Former Kenai Peninsula Borough Mayor Mike Navarre will be back on the job, temporarily, while the borough readies for a special election to fill the now-vacant seat.
The borough assembly appointed Navarre to the position Tuesday night — less than two weeks after current Borough Mayor Charlie Pierce announced he was resigning at the end of September to focus on his campaign for governor.
Navarre has been borough mayor twice before, from 1996 to 1999 and again from 2011 to 2017. He’ll serve as mayor until the borough holds a special election to finish out Pierce’s term through 2023.
Navarre said he has no plans to run for another partial or full term. But he said he wants to help the borough through its leadership transition — which he said will be especially important during the upcoming budget process for fiscal year 2024.
“I guess what I want people to know is I see this as a caretaker role,” Navarre said. “It’s a unique situation for the borough in that the mayor has resigned to run for higher office. There’s going to be a time that the borough needs to have consistent management and keep things settled down going forward.”
Navarre will start Oct. 1.
The interim appointment wasn’t a given. Borough Attorney Sean Kelley said in a legal memo last week that the assembly had a few paths forward to temporarily fill the seat before a special election. He said the assembly could appoint an interim mayor or that it could defer to the currently designated administrative officer as the chief executive — Finance Director Brandi Harbaugh.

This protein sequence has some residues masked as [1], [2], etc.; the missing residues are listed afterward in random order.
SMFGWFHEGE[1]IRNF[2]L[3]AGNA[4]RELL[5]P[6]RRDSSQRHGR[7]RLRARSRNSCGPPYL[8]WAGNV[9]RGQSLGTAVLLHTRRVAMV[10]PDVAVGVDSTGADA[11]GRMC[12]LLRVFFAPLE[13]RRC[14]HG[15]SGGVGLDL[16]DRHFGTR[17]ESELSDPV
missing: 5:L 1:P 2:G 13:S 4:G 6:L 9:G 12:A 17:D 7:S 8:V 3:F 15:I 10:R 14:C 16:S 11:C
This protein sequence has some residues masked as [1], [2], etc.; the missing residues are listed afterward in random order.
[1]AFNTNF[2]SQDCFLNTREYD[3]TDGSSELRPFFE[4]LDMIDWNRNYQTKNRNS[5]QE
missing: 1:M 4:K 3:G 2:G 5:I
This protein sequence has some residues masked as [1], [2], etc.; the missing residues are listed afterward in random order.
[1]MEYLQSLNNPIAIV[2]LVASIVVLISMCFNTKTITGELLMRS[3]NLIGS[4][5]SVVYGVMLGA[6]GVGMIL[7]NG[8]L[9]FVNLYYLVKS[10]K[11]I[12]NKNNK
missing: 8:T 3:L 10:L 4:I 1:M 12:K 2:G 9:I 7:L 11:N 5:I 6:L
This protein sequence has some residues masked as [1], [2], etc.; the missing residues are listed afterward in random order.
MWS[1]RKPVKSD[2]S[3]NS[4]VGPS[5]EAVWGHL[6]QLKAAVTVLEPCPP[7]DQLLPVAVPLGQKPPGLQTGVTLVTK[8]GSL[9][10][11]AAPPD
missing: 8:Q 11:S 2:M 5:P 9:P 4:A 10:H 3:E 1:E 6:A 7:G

Assembly member Tyson Cox put forward Navarre’s name at last night’s meeting. He said that, with just a few months until a special election, it was important to get the process underway. And he said Navarre’s name came up repeatedly when he spoke to constituents.
“It’s a tough job for us to do,” Cox said at a committee meeting. “We have appointments to make sometimes. And this is one of those tough times. And I think we just need to make some choices.”
Kelley said there’s no part of state or borough code that dictates how an interim appointment would have to be made. Some assembly members said they would have liked to see candidates apply for the seat.
The assembly ultimately confirmed Navarre to the role in a 7-2 vote.
Navarre represented the central Kenai Peninsula in the Alaska Legislature for 11 years, as a Democrat, and served as commissioner for the Alaska Department of Commerce. He is a business owner in Kenai and today is on the boards of the Rasmuson Foundation and Kenai Peninsula Boys and Girls Club, according to a resume submitted to the assembly.
Navarre said between natural disasters and economic crises, there’s a lot that can come across the mayor’s plate at any time. He said having someone with experience temporarily in the role will help ease the learning curve.
“When I came into the job in 1996, it was overwhelming,” Navarre said. “And it’s not just the learning curve, where you have to learn all that goes on in the different departments and the nuances within the service areas and things like that. But it’s also that you never know what direction you’re going to get hit from.”
He said he’s in talks with a potential candidate for chief of staff to be his right hand. The borough mayor salary is $99,000, according to municipal code.
The borough doesn’t yet have a date for a special election. The assembly will have to decide on a date by ordinance at a future meeting. Navarre said he anticipates a special election next spring.
And the borough has not yet put out a notice or deadline for candidates to file with the Alaska Public Offices Commission. On Tuesday, Navarre said former Sen. Peter Micciche and Soldotna City Council member Linda Farnsworth-Hutchings, both of Soldotna, had expressed interest in running for the seat.
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